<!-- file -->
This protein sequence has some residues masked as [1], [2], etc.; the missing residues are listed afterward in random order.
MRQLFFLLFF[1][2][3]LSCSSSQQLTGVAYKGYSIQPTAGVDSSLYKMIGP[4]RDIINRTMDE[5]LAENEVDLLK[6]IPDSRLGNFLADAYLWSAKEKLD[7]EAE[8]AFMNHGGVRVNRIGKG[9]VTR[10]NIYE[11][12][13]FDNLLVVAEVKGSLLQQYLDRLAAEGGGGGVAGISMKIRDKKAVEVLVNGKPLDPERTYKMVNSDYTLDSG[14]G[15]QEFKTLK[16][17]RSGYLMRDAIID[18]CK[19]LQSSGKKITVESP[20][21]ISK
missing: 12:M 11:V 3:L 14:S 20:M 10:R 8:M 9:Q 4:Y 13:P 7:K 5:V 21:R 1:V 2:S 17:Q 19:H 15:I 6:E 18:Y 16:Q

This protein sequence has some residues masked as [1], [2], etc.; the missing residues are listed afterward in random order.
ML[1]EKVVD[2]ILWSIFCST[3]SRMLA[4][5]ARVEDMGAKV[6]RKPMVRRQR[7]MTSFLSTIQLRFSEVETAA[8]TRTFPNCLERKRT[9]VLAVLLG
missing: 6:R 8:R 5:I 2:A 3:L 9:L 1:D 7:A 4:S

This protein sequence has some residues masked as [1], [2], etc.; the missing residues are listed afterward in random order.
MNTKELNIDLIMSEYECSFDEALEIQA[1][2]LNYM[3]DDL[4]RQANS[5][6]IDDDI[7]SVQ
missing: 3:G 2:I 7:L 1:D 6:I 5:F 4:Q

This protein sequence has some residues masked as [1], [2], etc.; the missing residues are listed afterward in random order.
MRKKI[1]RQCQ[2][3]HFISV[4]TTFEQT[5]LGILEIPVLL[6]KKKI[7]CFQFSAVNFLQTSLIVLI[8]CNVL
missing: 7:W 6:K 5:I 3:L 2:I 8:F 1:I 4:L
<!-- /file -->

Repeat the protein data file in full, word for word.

This protein sequence has some residues masked as [1], [2], etc.; the missing residues are listed afterward in random order.
MRQLFFLLFF[1][2][3]LSCSSSQQLTGVAYKGYSIQPTAGVDSSLYKMIGP[4]RDIINRTMDE[5]LAENEVDLLK[6]IPDSRLGNFLADAYLWSAKEKLD[7]EAE[8]AFMNHGGVRVNRIGKG[9]VTR[10]NIYE[11][12][13]FDNLLVVAEVKGSLLQQYLDRLAAEGGGGGVAGISMKIRDKKAVEVLVNGKPLDPERTYKMVNSDYTLDSG[14]G[15]QEFKTLK[16][17]RSGYLMRDAIID[18]CK[19]LQSSGKKITVESP[20][21]ISK
missing: 12:M 11:V 3:L 14:S 20:M 10:R 8:M 9:Q 4:Y 13:P 7:K 5:V 21:R 1:V 2:S 17:Q 19:H 15:I 6:E 18:Y 16:Q

This protein sequence has some residues masked as [1], [2], etc.; the missing residues are listed afterward in random order.
ML[1]EKVVD[2]ILWSIFCST[3]SRMLA[4][5]ARVEDMGAKV[6]RKPMVRRQR[7]MTSFLSTIQLRFSEVETAA[8]TRTFPNCLERKRT[9]VLAVLLG
missing: 6:R 8:R 5:I 2:A 3:L 9:L 1:D 7:A 4:S

This protein sequence has some residues masked as [1], [2], etc.; the missing residues are listed afterward in random order.
MNTKELNIDLIMSEYECSFDEALEIQA[1][2]LNYM[3]DDL[4]RQANS[5][6]IDDDI[7]SVQ
missing: 3:G 2:I 7:L 1:D 6:I 5:F 4:Q

This protein sequence has some residues masked as [1], [2], etc.; the missing residues are listed afterward in random order.
MRKKI[1]RQCQ[2][3]HFISV[4]TTFEQT[5]LGILEIPVLL[6]KKKI[7]CFQFSAVNFLQTSLIVLI[8]CNVL
missing: 7:W 6:K 5:I 3:L 2:I 8:F 1:I 4:L